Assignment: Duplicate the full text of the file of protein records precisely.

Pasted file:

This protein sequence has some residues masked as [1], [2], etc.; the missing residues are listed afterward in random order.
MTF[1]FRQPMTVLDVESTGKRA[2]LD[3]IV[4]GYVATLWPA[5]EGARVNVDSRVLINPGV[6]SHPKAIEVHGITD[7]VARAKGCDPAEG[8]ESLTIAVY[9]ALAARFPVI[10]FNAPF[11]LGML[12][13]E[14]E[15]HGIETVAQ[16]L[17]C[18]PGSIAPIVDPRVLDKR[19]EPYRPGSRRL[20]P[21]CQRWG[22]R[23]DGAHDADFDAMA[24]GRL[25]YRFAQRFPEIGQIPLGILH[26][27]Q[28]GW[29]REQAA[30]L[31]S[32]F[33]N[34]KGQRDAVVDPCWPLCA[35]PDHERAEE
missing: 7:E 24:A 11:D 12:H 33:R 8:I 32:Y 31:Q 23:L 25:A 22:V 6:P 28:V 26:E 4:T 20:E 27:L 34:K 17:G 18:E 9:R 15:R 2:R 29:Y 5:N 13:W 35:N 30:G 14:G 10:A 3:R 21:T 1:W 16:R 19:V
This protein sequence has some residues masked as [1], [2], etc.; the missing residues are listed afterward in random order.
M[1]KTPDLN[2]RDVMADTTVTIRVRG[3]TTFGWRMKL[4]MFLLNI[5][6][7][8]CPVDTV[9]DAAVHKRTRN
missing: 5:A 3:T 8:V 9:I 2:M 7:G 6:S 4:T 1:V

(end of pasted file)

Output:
This protein sequence has some residues masked as [1], [2], etc.; the missing residues are listed afterward in random order.
MTF[1]FRQPMTVLDVESTGKRA[2]LD[3]IV[4]GYVATLWPA[5]EGARVNVDSRVLINPGV[6]SHPKAIEVHGITD[7]VARAKGCDPAEG[8]ESLTIAVY[9]ALAARFPVI[10]FNAPF[11]LGML[12][13]E[14]E[15]HGIETVAQ[16]L[17]C[18]PGSIAPIVDPRVLDKR[19]EPYRPGSRRL[20]P[21]CQRWG[22]R[23]DGAHDADFDAMA[24]GRL[25]YRFAQRFPEIGQIPLGILH[26][27]Q[28]GW[29]REQAA[30]L[31]S[32]F[33]N[34]KGQRDAVVDPCWPLCA[35]PDHERAEE
missing: 7:E 24:A 11:D 12:H 33:R 8:I 32:Y 31:Q 23:L 25:A 22:V 6:P 28:V 26:E 4:T 20:E 27:L 34:K 17:G 18:E 9:R 15:R 2:R 29:Y 5:N 13:W 35:N 30:G 14:G 10:A 3:R 21:T 1:W 16:R 19:V
This protein sequence has some residues masked as [1], [2], etc.; the missing residues are listed afterward in random order.
M[1]KTPDLN[2]RDVMADTTVTIRVRG[3]TTFGWRMKL[4]MFLLNI[5][6][7][8]CPVDTV[9]DAAVHKRTRN
missing: 5:A 3:T 8:V 9:I 2:M 7:G 6:S 4:T 1:V